Our Adoption Travel Journey to Uganda
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Coping with the Challenges of Parenting a Child with a History of Abuse
I have always felt that each of our children, whether by birth or adoption, is a gift from God. Five years ago, when I felt the tug on my heart to adopt again, it wasn't too difficult to convince my husband.
My husband said that he very much wanted us to adopt a boy. He didn't need to convince me! I got busy looking at waiting children's lists right away. It didn't take me long to find a little guy who was just a few days younger then our daughter. I called the agency to inquire about him but found out he found his forever family just days before.
After speaking with the agency, I felt comfortable requesting an information packet. When it arrived, I studied their list of children & about half way down the list was our little man. He was two and a half years old, was absolutely adorable, and was listed as a Hepatitis B carrier. We started to research Hep B.
My Mother in law, who was a Nurse practitioner was very familiar with Hep B and it's effects. She had not only studied about it in medical school, but had actually contracted Hep B while drawing blood from a patient. She never got very sick, only simple flu like symptoms and then was classified a carrier. We took our son's medical file to our family doctor and he felt that there was no real concern, especially since he was considered a carrier. The doctor felt that he had been ill already would be immune to further illness. We made the decision to move ahead and request to adopt.
I let no dust settle and got busy collecting the paperwork needed to satisfy both the United States and the Thai governments. Two months before his third birthday, I, accompanied by my fourteen year old daughter, and met our son/brother for the first time. He was precious in every way! He warmed up to my daughter and I fairly quickly. We soon realized that he was capable of throwing a fit.
We understood that even though he was in an orphanage setting, this was the only life he'd known and his whole little world was being turned upside down.
We arrived home from Thailand to our home in Kansas at 2:00 a.m. We had an appointment scheduled for later that day to see the pediatrician as he had an infected toe. Rather then put him through the trauma of seeing a doctor again we decided to get it all over with right then and there. He had blood drawn and a battery of tests preformed. Our doctor didn't feel that we even needed to follow up on Caleb's Hep B as he said he was just a carrier.
A few years later we had to switch pediatricians. We met with the new doctor and felt very comfortable with him. Through the course of our visit, I decided to mention Caleb's Hep B carrier status. Our new doctor, not wanting to overlook anything felt it would be wise to check his Hep B status just to be on the safe side. Three days later the results were in and were not at all what we expected. Caleb's liver enzymes were elevated which was a sign that there could be some activity going on in his liver and his viral load was 5.1 billion. That meant that for every tablespoon of Caleb's blood, there were 5.1 billion copies of the virus.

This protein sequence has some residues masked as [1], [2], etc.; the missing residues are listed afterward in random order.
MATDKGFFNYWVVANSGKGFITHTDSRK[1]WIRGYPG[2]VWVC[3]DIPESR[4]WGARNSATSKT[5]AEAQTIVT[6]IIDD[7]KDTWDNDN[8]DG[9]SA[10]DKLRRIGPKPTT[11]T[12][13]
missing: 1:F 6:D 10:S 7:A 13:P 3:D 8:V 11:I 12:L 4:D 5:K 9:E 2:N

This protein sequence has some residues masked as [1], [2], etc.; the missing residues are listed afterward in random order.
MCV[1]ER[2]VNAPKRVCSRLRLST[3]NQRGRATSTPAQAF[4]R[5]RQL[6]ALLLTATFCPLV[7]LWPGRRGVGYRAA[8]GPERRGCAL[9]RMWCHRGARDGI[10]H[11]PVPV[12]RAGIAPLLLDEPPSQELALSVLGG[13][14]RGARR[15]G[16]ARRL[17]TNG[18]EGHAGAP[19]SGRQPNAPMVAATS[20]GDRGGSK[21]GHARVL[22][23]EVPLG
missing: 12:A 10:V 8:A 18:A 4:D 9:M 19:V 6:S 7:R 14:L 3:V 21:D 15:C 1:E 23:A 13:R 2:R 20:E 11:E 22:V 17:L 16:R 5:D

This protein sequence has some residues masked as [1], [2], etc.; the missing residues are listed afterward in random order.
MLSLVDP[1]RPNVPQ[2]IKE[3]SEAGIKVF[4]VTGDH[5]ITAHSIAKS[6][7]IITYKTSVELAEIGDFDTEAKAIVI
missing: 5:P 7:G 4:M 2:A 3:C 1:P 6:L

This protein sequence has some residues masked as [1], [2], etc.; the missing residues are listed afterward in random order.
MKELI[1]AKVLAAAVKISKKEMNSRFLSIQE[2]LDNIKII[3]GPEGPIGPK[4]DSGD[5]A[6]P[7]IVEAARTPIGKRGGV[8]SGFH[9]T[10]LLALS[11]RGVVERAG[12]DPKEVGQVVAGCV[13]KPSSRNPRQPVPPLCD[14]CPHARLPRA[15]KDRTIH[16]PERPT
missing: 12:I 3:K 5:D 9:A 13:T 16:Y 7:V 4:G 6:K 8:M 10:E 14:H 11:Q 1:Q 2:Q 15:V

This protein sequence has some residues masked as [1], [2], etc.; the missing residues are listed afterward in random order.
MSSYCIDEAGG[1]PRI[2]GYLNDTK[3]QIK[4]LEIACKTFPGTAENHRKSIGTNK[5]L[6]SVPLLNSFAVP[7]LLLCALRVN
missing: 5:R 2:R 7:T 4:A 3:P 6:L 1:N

We were referred to an infectious disease doctor who referred us to a liver disease specialist. Dr. Daniel of Children's Mercy Hospital, Kansas City, Missouri took over the supervision of our son's illness. Dr. Daniel ordered an ultrasound but it was inconclusive. Caleb, six at the time, underwent a liver biopsy. On June 1st we received the results. His liver was inflamed and was showing considerable scarring. Dr. Daniel prescribed a drug called Lamivudine a.k.a. Epivir. We were told that if his hepatitis were left untreated, Caleb would be on the liver transplant list by the time he was sixteen years old. Caleb started his series of treatment, one pill a day, and his liver likes it!
Caleb's liver enzymes are now in the lower normal level. His viral load that at one time had been extremely high is now less then 300 and considered undetectable. His HBVe antigen has flipped from positive to negative and now for the first time in his life his HBVe antibody is positive. This means that his Hep b is no longer replicating. He has had absolutely no side effects from the medication. Dr. Daniel is very optimistic that a total cure for Hep B is just around the corner. New drugs that are better and more effective are discovered every year.
Once again God has called us to adopt. We felt drawn to adopting a 5-7 year old Hep B positive girl from China. I would encourage anyone who is considering the adoption of a Hep B child to go for it! We have been truly blessed!
Share in the joy one little girl has brought to this family on the second anniversary of her homecoming
Want to know what to do and not do, during lunch with orphanage staff?
The months after post adoption are ones of adjustments, learning, tears, laughs but mostly love
Since moving to Bethel, Victor has overcome the odds.
A follow up story for a young lady just a few months away from aging out